Clinical Question: Does naloxone co-prescription for patients on long-term opioids for pain prevent opioid-related adverse events?
Background: Unintentional opioid overdose is a major public health issue. Studies have shown that provision of naloxone to at-risk patients reduces mortality and improves survival. The CDC recommends considering naloxone prescription in high-risk patients. This study focused on patient education and prescription habits of providers rather than just making naloxone available.
Study Design: Non-randomized interventional study.
Setting: Six safety-net primary-care clinics in San Francisco.
Synopsis: The authors identified 1,985 adults on long-term opioid treatment, of which 759 were prescribed naloxone. Providers were encouraged to prescribe naloxone along with opioids. Patients were educated about use of the intranasal naloxone device. Outcomes included opioid-related emergency department visits and prescribed dosage. They noted that patients on a higher dose of opioids and with opioid-related ED visits in the prior 12 months were more likely to be prescribed naloxone. When compared to patients who were not prescribed naloxone, patients who received naloxone had 47% fewer ED visits per month in the first six months and 63% fewer ED visits over 12 months. Limitations include lack of randomization and being a single-center study.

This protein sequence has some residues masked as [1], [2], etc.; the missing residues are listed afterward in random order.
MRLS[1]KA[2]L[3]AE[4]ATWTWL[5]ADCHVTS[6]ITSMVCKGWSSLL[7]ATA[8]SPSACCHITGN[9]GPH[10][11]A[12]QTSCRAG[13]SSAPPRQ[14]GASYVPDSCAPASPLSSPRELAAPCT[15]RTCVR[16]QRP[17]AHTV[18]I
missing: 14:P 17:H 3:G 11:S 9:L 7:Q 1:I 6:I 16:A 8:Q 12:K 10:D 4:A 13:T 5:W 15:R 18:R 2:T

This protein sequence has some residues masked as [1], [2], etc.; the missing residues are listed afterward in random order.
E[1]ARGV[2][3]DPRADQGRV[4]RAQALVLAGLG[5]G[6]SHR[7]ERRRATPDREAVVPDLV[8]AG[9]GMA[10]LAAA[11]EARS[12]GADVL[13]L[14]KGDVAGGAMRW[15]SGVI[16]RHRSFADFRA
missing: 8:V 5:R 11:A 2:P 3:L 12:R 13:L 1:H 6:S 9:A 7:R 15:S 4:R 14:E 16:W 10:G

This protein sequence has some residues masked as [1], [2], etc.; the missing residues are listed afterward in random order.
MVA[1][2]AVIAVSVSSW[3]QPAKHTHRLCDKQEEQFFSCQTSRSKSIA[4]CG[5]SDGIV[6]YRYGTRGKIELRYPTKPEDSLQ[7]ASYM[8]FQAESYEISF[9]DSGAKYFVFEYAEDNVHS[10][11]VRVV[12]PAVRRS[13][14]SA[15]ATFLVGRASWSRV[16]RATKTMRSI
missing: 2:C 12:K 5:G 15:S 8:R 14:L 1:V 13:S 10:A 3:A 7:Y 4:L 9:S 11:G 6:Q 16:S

Hospitalists can prioritize patients and consider providing naloxone prescription to reduce ED visits and perhaps readmissions. Further studies are needed focusing on patients who get discharged from the hospital.
Bottom Line: Naloxone prescription in patients on long-term opioid treatment may prevent opioid-related ED visits.
Citation: Coffin PO, Behar E, Rowe C, et al. Nonrandomized intervention study of naloxone coprescription for primary care patients receiving long-term opioid therapy for pain. Ann Intern Med. 2016;165(4):245-252.
Mortality and Long-Acting Opiates
This retrospective cohort study raises questions about the safety of long-acting opioids for chronic noncancer pain. When compared with anticonvulsants or antidepressants, the adjusted hazard ratio was 1.64 for total mortality.
Citation: Ray W, Chung CP, Murray KT, Hall K, Stein CM. Prescription of long-acting opioids and mortality in patients with chronic noncancer pain. JAMA. 2016;315(22):2415-2423.